CAFC decides Bamberg v. Dalvey interference in favor of junior party; insights for CRISPR patent interference
Bamberg v. Dalvey offers some insights on patent interference practice.
Of relevance to CRISPR, the junior party in the CAFC case (Dalvey, analogous
to the position of Zhang in CRISPR) defeated the senior party in the
CAFC case (Bamberg, analogous to the position of Doudna in CRISPR)
based on lack of patentability under 35 USC 112 (which is apt to arise
in the CRISPR case).
Procedurally in the CAFC case, Bamberg, Peter Kummer, and Ilona Stiburek appeal
from the Patent Trial and Appeal Board’s consolidated
interference proceeding decision refusing to allow the
claims of four patent applications because the specification
failed to meet the written description requirement of
35 U.S.C. § 112.
Relevant to the CRISPR matter, Bamberg was declared the senior party to the interference under 37 C.F.R. § 2.96,
and in this case, the senior party LOST at PTAB and LOST at the CAFC. It is also worth mentioning that
this was a consolidated case [The three interferences were subsequently consolidated
into one, No. 105,964. ]
As to the law, as the junior party, Dalvey was required to
prove an earlier priority date by a preponderance of the
evidence. The junior party alleged lack of patentability of the
claims of the senior party [During the interference proceeding, Dalvey filed a
motion alleging that Bamberg’s claims were unpatentable
for lack of written description, as required by 35 U.S.C.
§ 112. ]
Yes, Teva is cited: Bamberg urges us to find that the Board erred in its
claim construction by improperly importing a functional
limitation requiring the white layer to melt below 220°C.
We review underlying factual determinations concerning
extrinsic evidence for substantial evidence and the ultimate
construction of the claims de novo. Teva Pharm.
U.S.A., Inc. v. Sandoz, Inc., 135 S. Ct. 831, 841 (2015).
The BRI standard was used:
Because this is an interference, and Bamberg [senior party] copied
Dalvey’s claims, we give the claims their broadest reasonable
construction in light of the Dalvey specification.
Harari v. Lee, 656 F.3d 1331, 1340 (Fed. Cir. 2011);
see also Agilent Techs., Inc., 567 F.3d at 1375 (“[W]hen a
party challenges written description support for an interference
count or the copied claim in an interference, the
originating disclosure provides the meaning of the pertinent
claim language.”); In re Spina, 975 F.2d 854, 856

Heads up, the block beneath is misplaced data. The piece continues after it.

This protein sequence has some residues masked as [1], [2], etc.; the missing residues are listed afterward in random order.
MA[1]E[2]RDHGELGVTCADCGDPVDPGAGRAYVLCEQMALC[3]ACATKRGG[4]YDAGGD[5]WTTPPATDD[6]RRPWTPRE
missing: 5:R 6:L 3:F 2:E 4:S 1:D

(Fed. Cir. 1992) (“When interpretation is required of a
claim that is copied for interference purposes, the copied
claim is viewed in the context of the patent from which it
was copied.”). “[U]nder the broadest reasonable interpretation,
the Board’s construction cannot be divorced from
the specification and the record evidence, and must be
consistent with the one that those skilled in the art would
reach.” Microsoft Corp. v. Proxyconn, Inc., 789 F.3d 1292,
1298 (Fed. Cir. 2015) (internal quotations and citations
The senior party's argument was rejected:
Dalvey’s specification defines “white layer” as “a layer
on a transfer sheet positioned between a release layer and
a receiving layer. The white layer imparts a white background
on a dark substrate.” U.S. Patent No. 7,749,581,
col. 3 ll. 32–36. The specification discloses embodiments
in which the white layer melts at a number of different
temperatures. Id. at col. 10 l. 65 – col. 11 l. 5 (“Heat 850
was applied to the peeled printed layers 820 and the
release paper 852. The heat 850 was applied at 200 F, 225
F, 250 F, 300 F, 350 F, and 400 F. A good image transfer
was observed for all of these temperatures.”);2 id. at col. 6
ll. 32–37 (“When heat is applied to the image transfer
sheet . . . [the white layer] exhibit[s] a melt point from
20°C up to 225°C”); id. at col. 7 ll. 14–15 (“The LDPE
polymer of the [white layer] melts at a point within a
range of 43°–300°C.”). We find no error in the Board’s
conclusion that the broadest reasonable interpretation of
“white layer” includes within its scope a white layer that
melts at temperatures both above and below 220°C.
And, the senior party's specification failed
uner 35 USC 112:
“the applicant must
‘convey with reasonable clarity to those skilled in the art
that, as of the filing date sought, he or she was in possession
of the invention,’ and demonstrate that by disclosure
in the specification of the patent.” Carnegie Mellon Univ.
v. Hoffmann-La Roche Inc., 541 F.3d 1115, 1122 (Fed. Cir.
2008) (quoting Vas-Cath Inc. v. Mahurkar, 935 F.2d 1555,